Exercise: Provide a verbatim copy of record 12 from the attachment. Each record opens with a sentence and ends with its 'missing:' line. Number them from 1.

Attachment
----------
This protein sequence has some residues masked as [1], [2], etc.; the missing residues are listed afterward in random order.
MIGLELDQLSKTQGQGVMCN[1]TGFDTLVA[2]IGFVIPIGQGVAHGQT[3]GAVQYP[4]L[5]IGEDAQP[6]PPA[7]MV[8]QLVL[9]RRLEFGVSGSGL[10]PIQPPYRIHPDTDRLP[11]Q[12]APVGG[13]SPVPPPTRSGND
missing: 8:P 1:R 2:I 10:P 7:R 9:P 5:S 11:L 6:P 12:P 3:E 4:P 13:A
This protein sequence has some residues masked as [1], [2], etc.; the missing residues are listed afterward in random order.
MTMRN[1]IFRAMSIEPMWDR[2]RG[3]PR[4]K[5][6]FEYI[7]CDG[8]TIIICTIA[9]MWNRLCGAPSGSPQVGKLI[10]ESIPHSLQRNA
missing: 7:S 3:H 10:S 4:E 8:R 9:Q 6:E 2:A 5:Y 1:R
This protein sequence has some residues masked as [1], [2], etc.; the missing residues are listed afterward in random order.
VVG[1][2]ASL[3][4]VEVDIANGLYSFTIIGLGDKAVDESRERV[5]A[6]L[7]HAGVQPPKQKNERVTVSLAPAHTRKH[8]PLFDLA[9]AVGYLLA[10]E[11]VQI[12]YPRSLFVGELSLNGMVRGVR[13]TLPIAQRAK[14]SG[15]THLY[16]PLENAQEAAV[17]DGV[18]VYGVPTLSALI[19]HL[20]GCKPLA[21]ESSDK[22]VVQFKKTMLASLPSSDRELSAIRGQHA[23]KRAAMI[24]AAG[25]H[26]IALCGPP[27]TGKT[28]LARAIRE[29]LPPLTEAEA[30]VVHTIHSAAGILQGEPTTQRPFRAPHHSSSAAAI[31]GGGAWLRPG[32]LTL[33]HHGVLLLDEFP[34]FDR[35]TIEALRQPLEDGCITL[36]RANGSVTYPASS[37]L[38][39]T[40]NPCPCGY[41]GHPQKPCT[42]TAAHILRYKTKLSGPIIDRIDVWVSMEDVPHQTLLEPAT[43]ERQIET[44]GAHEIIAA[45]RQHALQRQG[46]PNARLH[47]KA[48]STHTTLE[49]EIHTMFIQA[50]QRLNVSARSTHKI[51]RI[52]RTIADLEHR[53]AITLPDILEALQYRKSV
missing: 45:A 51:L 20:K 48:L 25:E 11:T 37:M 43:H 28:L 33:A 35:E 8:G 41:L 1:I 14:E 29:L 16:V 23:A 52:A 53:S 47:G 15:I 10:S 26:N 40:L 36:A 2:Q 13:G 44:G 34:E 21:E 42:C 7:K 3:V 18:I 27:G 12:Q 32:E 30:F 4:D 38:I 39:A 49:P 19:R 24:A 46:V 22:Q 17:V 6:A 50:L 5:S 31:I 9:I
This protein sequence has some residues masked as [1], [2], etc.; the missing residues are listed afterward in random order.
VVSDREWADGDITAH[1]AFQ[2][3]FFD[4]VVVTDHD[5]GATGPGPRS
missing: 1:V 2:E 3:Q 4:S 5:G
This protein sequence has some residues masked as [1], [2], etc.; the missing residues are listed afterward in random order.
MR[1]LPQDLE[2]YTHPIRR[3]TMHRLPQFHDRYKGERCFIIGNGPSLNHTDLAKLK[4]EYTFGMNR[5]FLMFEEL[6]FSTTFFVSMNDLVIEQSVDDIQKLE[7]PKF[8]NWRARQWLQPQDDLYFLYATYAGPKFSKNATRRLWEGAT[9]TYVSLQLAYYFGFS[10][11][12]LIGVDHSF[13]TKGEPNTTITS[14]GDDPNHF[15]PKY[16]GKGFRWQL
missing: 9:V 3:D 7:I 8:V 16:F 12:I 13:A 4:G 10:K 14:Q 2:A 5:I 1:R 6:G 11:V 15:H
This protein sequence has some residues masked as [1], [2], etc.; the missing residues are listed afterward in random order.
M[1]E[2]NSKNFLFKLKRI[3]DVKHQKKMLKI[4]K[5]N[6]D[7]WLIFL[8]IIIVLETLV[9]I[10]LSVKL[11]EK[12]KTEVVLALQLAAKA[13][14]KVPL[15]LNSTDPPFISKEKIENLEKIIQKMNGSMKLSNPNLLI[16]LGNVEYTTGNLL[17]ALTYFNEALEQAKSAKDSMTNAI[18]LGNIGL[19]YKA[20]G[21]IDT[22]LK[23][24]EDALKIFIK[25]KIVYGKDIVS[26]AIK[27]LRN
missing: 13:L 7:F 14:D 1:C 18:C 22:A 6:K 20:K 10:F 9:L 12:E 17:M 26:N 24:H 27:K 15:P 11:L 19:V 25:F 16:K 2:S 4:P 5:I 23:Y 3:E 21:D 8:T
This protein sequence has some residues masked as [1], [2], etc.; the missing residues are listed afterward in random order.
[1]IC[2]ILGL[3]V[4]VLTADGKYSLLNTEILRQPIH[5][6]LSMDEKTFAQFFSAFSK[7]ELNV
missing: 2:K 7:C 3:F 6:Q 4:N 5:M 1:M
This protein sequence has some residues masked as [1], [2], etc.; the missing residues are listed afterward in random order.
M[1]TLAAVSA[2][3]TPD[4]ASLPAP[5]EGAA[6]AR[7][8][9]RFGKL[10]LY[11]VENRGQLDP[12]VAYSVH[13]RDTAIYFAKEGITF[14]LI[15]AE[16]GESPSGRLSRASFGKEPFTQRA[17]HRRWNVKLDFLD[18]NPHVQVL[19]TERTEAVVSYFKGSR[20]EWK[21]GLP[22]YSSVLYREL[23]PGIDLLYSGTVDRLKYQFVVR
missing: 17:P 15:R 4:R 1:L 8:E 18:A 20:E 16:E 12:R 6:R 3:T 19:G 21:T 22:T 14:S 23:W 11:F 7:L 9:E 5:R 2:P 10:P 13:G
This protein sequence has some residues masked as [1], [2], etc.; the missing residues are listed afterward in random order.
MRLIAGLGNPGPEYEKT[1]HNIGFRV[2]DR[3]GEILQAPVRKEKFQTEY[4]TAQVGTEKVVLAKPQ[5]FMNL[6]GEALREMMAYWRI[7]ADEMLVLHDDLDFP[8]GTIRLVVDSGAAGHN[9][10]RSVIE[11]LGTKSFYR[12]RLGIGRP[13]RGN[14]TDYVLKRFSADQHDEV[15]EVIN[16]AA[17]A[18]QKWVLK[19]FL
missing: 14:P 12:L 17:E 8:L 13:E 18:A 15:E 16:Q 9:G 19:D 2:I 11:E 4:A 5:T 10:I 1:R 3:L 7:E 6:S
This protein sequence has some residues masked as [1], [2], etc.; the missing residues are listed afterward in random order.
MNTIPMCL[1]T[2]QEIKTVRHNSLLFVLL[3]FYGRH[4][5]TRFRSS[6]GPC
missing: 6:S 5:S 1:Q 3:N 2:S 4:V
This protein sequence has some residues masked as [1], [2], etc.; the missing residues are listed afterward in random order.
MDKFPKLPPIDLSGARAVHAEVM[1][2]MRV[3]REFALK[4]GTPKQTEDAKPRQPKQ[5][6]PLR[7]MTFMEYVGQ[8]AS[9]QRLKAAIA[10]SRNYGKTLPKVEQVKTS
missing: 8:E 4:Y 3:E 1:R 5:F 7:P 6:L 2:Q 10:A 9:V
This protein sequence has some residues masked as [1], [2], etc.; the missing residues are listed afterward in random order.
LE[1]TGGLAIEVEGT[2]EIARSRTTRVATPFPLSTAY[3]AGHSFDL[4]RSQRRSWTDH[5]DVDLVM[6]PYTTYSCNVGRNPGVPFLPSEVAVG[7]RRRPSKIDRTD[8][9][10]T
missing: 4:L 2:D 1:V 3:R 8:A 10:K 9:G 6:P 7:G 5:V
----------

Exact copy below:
This protein sequence has some residues masked as [1], [2], etc.; the missing residues are listed afterward in random order.
LE[1]TGGLAIEVEGT[2]EIARSRTTRVATPFPLSTAY[3]AGHSFDL[4]RSQRRSWTDH[5]DVDLVM[6]PYTTYSCNVGRNPGVPFLPSEVAVG[7]RRRPSKIDRTD[8][9][10]T
missing: 4:L 2:D 1:V 3:R 8:A 10:K 9:G 6:P 7:G 5:V